In a major Open Records decision, the Ohio Supreme Court ruled Wednesday, Dec. 28, that Columbus Division of Police must release its files on closed criminal cases.
Columbus officials had argued the records could not be released as long as defendants still had potential appeals, The Columbus Dispatch reported. In the lawsuit filed by the Ohio Innocence Project, proponents said that practice rendered the police records secret until defendants died or were freed from prison.
Senior Ohio Supreme Court Justice Paul E. Pfefier wrote in the majority opinion.
“A defendant or member of the public can access potentially exonerating material concerning a defendant only after the defendant is dead. How did we get to this point?” he wrote. “We also should be concerned about the interests of justice.”
Read the full Columbus Dispatch article at this link:
Columbus attorney Fred Gittes argued on behalf of the Ohio Innocence Project in the suit.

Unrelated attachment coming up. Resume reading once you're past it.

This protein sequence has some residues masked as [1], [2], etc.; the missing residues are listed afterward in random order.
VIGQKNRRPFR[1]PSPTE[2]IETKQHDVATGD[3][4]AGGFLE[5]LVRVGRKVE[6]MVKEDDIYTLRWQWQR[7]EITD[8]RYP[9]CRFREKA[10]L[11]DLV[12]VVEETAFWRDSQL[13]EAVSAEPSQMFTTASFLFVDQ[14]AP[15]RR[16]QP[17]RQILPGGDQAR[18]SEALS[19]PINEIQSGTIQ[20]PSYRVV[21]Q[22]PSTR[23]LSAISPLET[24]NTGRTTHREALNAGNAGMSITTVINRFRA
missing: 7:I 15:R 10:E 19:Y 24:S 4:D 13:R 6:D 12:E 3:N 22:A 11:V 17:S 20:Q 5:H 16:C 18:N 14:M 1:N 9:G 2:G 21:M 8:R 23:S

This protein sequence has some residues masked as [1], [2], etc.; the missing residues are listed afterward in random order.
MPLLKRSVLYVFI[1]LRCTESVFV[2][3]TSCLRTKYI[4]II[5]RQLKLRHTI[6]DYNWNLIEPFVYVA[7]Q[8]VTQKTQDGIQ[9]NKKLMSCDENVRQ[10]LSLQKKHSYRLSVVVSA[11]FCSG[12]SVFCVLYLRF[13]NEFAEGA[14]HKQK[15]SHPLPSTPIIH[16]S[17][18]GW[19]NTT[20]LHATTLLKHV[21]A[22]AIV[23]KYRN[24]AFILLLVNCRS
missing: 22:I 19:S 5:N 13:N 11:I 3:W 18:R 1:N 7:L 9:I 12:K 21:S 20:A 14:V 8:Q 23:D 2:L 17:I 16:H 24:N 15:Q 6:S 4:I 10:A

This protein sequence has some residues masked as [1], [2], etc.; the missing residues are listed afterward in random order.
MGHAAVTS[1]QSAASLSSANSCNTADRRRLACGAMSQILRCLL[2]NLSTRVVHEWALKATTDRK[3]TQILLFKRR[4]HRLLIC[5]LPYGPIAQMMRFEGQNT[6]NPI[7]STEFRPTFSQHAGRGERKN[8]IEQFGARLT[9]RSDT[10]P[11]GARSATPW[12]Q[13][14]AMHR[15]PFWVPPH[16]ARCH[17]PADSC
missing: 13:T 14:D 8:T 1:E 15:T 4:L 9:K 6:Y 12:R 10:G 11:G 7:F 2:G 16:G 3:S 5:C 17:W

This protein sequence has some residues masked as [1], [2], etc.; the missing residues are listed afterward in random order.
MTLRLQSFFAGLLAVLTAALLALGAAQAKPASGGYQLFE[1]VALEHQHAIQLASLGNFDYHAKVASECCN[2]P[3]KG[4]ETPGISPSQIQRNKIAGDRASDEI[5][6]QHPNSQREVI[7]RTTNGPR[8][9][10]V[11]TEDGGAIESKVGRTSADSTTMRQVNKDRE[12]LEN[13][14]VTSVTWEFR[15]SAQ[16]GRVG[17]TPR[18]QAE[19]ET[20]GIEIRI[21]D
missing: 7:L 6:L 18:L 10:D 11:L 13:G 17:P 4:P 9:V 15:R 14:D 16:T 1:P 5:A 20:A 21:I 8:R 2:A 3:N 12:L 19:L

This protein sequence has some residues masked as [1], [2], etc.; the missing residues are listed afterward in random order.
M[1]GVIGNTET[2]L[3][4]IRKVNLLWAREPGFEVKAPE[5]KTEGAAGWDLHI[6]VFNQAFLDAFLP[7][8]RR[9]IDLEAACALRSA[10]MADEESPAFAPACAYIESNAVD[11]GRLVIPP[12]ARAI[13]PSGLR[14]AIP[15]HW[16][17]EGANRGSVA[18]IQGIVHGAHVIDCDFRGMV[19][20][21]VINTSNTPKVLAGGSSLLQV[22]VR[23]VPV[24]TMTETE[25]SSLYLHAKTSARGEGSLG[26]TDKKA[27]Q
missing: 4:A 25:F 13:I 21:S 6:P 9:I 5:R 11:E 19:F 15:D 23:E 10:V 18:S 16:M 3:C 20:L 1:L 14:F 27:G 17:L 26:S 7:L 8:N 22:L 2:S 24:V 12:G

Gittes is a past winner of the Central Ohio SPJ’s First Amendment Award (2006).
“The court made Ohio’s justice system better today. Ohioans owe a debt to the Ohio Innocence Project …”
Gittes represented Donald Caster, an Ohio Innocence Project lawyer who said that police illegally refused to release records in the case of Adam Saleh, who was convicted of the 2005 murder of Julie Popovich, 20, of Reynoldsburg.
“The court’s decision will help prevent innocent people from spending years in jail and get the actual criminals off the street and into prison where they belong,” Gittes said in the Dispatch article. “The court made Ohio’s justice system better today. Ohioans owe a debt to the Ohio Innocence Project …”